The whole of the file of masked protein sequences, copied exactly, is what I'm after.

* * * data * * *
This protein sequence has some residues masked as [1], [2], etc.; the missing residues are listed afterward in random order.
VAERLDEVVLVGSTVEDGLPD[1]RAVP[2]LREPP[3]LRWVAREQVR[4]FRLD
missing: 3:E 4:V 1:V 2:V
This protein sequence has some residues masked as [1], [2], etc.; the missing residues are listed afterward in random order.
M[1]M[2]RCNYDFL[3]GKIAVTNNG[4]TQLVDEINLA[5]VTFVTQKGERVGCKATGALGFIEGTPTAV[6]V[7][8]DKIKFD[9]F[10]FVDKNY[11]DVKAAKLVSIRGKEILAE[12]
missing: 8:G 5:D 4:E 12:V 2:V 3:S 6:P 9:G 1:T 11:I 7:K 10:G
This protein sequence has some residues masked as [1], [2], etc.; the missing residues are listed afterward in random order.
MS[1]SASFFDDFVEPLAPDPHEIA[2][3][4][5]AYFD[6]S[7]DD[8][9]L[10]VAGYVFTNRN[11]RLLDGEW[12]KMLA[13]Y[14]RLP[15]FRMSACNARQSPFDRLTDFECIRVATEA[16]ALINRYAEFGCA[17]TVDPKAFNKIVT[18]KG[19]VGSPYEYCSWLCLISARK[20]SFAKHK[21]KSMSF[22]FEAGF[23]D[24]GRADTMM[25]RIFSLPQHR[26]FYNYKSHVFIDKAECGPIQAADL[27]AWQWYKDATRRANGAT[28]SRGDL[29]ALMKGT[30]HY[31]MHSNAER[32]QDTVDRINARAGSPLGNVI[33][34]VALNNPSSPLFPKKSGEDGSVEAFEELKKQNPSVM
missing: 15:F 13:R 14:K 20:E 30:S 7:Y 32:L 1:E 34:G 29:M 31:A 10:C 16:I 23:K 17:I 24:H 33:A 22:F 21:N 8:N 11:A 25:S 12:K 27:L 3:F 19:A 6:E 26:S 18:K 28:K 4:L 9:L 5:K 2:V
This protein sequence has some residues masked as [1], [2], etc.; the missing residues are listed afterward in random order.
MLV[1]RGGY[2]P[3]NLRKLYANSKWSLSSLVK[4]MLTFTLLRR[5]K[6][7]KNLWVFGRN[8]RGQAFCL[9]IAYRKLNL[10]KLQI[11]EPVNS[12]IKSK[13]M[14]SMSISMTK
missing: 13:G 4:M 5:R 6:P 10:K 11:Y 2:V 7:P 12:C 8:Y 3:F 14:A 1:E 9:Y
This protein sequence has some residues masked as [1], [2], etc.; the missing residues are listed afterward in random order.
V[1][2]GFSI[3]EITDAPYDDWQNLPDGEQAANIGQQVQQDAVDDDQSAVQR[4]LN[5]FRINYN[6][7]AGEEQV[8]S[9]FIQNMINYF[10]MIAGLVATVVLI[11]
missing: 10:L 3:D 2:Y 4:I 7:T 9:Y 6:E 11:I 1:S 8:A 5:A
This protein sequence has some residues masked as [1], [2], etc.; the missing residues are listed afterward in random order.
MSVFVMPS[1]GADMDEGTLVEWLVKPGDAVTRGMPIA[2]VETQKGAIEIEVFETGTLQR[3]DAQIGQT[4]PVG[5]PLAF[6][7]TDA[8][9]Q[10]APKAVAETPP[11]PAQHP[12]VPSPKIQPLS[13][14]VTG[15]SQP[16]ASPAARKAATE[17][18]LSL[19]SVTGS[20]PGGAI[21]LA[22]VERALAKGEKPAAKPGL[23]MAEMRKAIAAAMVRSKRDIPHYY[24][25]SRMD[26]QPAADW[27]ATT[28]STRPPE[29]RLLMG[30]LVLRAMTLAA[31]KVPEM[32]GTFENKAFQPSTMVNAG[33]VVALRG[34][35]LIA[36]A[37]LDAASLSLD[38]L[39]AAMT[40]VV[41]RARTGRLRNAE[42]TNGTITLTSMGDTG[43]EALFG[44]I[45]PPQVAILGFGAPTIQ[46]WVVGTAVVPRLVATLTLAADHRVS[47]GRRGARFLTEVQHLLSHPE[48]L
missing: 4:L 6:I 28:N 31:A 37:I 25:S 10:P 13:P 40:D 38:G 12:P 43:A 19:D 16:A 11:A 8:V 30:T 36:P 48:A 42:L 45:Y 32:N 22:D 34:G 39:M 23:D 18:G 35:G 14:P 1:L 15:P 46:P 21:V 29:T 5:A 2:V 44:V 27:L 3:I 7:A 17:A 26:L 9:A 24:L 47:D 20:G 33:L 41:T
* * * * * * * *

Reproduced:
This protein sequence has some residues masked as [1], [2], etc.; the missing residues are listed afterward in random order.
VAERLDEVVLVGSTVEDGLPD[1]RAVP[2]LREPP[3]LRWVAREQVR[4]FRLD
missing: 3:E 4:V 1:V 2:V
This protein sequence has some residues masked as [1], [2], etc.; the missing residues are listed afterward in random order.
M[1]M[2]RCNYDFL[3]GKIAVTNNG[4]TQLVDEINLA[5]VTFVTQKGERVGCKATGALGFIEGTPTAV[6]V[7][8]DKIKFD[9]F[10]FVDKNY[11]DVKAAKLVSIRGKEILAE[12]
missing: 8:G 5:D 4:E 12:V 2:V 3:S 6:P 9:G 1:T 11:I 7:K 10:G
This protein sequence has some residues masked as [1], [2], etc.; the missing residues are listed afterward in random order.
MS[1]SASFFDDFVEPLAPDPHEIA[2][3][4][5]AYFD[6]S[7]DD[8][9]L[10]VAGYVFTNRN[11]RLLDGEW[12]KMLA[13]Y[14]RLP[15]FRMSACNARQSPFDRLTDFECIRVATEA[16]ALINRYAEFGCA[17]TVDPKAFNKIVT[18]KG[19]VGSPYEYCSWLCLISARK[20]SFAKHK[21]KSMSF[22]FEAGF[23]D[24]GRADTMM[25]RIFSLPQHR[26]FYNYKSHVFIDKAECGPIQAADL[27]AWQWYKDATRRANGAT[28]SRGDL[29]ALMKGT[30]HY[31]MHSNAER[32]QDTVDRINARAGSPLGNVI[33][34]VALNNPSSPLFPKKSGEDGSVEAFEELKKQNPSVM
missing: 15:F 13:R 14:K 20:E 30:S 7:Y 32:L 1:E 34:G 29:M 31:A 10:C 16:I 23:K 17:I 24:H 33:A 22:F 21:N 8:N 11:A 25:S 12:K 27:L 3:F 19:A 6:E 26:S 18:K 28:K 4:L 9:L 5:K 2:V
This protein sequence has some residues masked as [1], [2], etc.; the missing residues are listed afterward in random order.
MLV[1]RGGY[2]P[3]NLRKLYANSKWSLSSLVK[4]MLTFTLLRR[5]K[6][7]KNLWVFGRN[8]RGQAFCL[9]IAYRKLNL[10]KLQI[11]EPVNS[12]IKSK[13]M[14]SMSISMTK
missing: 13:G 4:M 5:R 6:P 10:K 11:Y 2:V 7:P 12:C 8:Y 3:F 14:A 1:E 9:Y
This protein sequence has some residues masked as [1], [2], etc.; the missing residues are listed afterward in random order.
V[1][2]GFSI[3]EITDAPYDDWQNLPDGEQAANIGQQVQQDAVDDDQSAVQR[4]LN[5]FRINYN[6][7]AGEEQV[8]S[9]FIQNMINYF[10]MIAGLVATVVLI[11]
missing: 10:L 3:D 2:Y 4:I 7:T 9:Y 6:E 11:I 1:S 8:A 5:A
This protein sequence has some residues masked as [1], [2], etc.; the missing residues are listed afterward in random order.
MSVFVMPS[1]GADMDEGTLVEWLVKPGDAVTRGMPIA[2]VETQKGAIEIEVFETGTLQR[3]DAQIGQT[4]PVG[5]PLAF[6][7]TDA[8][9]Q[10]APKAVAETPP[11]PAQHP[12]VPSPKIQPLS[13][14]VTG[15]SQP[16]ASPAARKAATE[17][18]LSL[19]SVTGS[20]PGGAI[21]LA[22]VERALAKGEKPAAKPGL[23]MAEMRKAIAAAMVRSKRDIPHYY[24][25]SRMD[26]QPAADW[27]ATT[28]STRPPE[29]RLLMG[30]LVLRAMTLAA[31]KVPEM[32]GTFENKAFQPSTMVNAG[33]VVALRG[34][35]LIA[36]A[37]LDAASLSLD[38]L[39]AAMT[40]VV[41]RARTGRLRNAE[42]TNGTITLTSMGDTG[43]EALFG[44]I[45]PPQVAILGFGAPTIQ[46]WVVGTAVVPRLVATLTLAADHRVS[47]GRRGARFLTEVQHLLSHPE[48]L
missing: 4:L 6:I 28:N 31:A 37:I 25:S 10:P 13:P 40:D 38:G 12:P 43:A 19:D 16:A 11:A 8:V 30:T 36:P 48:A 42:L 45:Y 32:N 22:D 34:G 39:M 23:D 18:G 35:G 14:P 1:L 15:P 46:P 21:V 29:T 5:A 2:V 44:V 27:L 3:I 7:A 17:A 26:L 9:A 24:L 47:D 20:G 33:L 41:T